What is an example of an abelian/exact/triangulated category that has Grothendieck group isomorphic to $\mathbb{Z}/k\mathbb{Z}$ for some $k$? The category of finitely generated abelian groups has Grothendieck group $\mathbb{Z}$. I think it is easy to construct categories with Grothendieck group $\mathbb{Z}/2\mathbb{Z}$, for example, if a generator $X$ is isomorphic to $X[1]$. I would like to construct an example that has Grothendieck group $\mathbb{Z}/k\mathbb{Z}$, ideally by localizing a category I already understand.

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    $\begingroup$ This question got a bounty because Tobias Kildetoft drew attention to it at the Pearl Dive. $\endgroup$ – Jyrki Lahtonen Feb 12 at 10:14

For triangulated categories, there are naturally occurring examples coming from stable module categories. For example, let $A=k[x]/(x^n)$ for a field $k$. The stable module category of finitely generated $A$-modules (i.e., the category formed from the module category by factoring by the ideal of maps that factor through projective modules, or this can be constructed as the quotient in the sense of triangulated categories of the bounded derived category $D^b(\text{mod }A)$ by the subcategory of bounded complex of perfect complexes) is a triangulated category whose Grothendieck group is $\mathbb{Z}/n\mathbb{Z}$. This is roughly because the Grothendieck group of the category of finitely generated modules is $\mathbb{Z}$, generated by the class $[k]$ of the one-dimensional module, and the class of the unique indecomposable projective module is $n[k]$.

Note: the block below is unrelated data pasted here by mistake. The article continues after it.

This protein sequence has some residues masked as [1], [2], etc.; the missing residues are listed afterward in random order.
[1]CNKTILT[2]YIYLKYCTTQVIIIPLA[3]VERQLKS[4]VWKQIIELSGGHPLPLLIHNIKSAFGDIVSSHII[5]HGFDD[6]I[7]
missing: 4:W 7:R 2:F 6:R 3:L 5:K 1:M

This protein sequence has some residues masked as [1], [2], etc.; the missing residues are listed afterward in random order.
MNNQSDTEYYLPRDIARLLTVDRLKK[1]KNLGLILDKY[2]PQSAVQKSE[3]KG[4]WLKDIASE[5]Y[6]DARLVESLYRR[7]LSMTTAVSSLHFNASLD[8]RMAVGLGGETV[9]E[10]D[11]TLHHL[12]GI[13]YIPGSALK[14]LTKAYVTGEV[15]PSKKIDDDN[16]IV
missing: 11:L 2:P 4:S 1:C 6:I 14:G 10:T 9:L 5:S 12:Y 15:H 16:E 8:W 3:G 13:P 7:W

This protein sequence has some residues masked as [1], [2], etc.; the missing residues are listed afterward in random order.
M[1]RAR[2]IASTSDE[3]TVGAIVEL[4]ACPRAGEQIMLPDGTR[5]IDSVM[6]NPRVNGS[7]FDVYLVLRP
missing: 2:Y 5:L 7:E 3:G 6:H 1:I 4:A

For abelian categories, I don't think I know a simpler example than the following.

Let $R=k\langle x_0,\dots,x_n\rangle$ be the free algebra over a field $k$ on $n+1$ (noncommuting) generators. Then the category $\text{mod }R$ of finitely presented right modules is abelian, and the quotient by the Serre subcategory of finite dimensional modules has Grothendieck group $\mathbb{Z}/n\mathbb{Z}$.

A proof can be found in Proposition 3.2 of

Ara, Pere, Finitely presented modules over Leavitt algebras., J. Pure Appl. Algebra 191, No. 1-2, 1-21 (2004). ZBL1072.16012,

but the idea is that the Grothendieck group of $\text{mod }R$ is $\mathbb{Z}$, generated by the class $[R]$ of the regular module, and by a theorem of Lewin, every finite dimensional module $M$ has a free resolution $$0\to R^m\to R^s\to M\to0$$ where $m=n\dim(M)+s$, so the class of $[M]$ is a multiple of $n[R]$.

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  • $\begingroup$ Thanks for the examples! Do you know any examples where $R$ is a finitely-generated $k$-algebra? $\endgroup$ – user39598 Dec 13 '18 at 15:14
  • $\begingroup$ @user39598 The $R$ in my answer is a finitely generated $k$-algebra. $\endgroup$ – Jeremy Rickard Dec 13 '18 at 20:14

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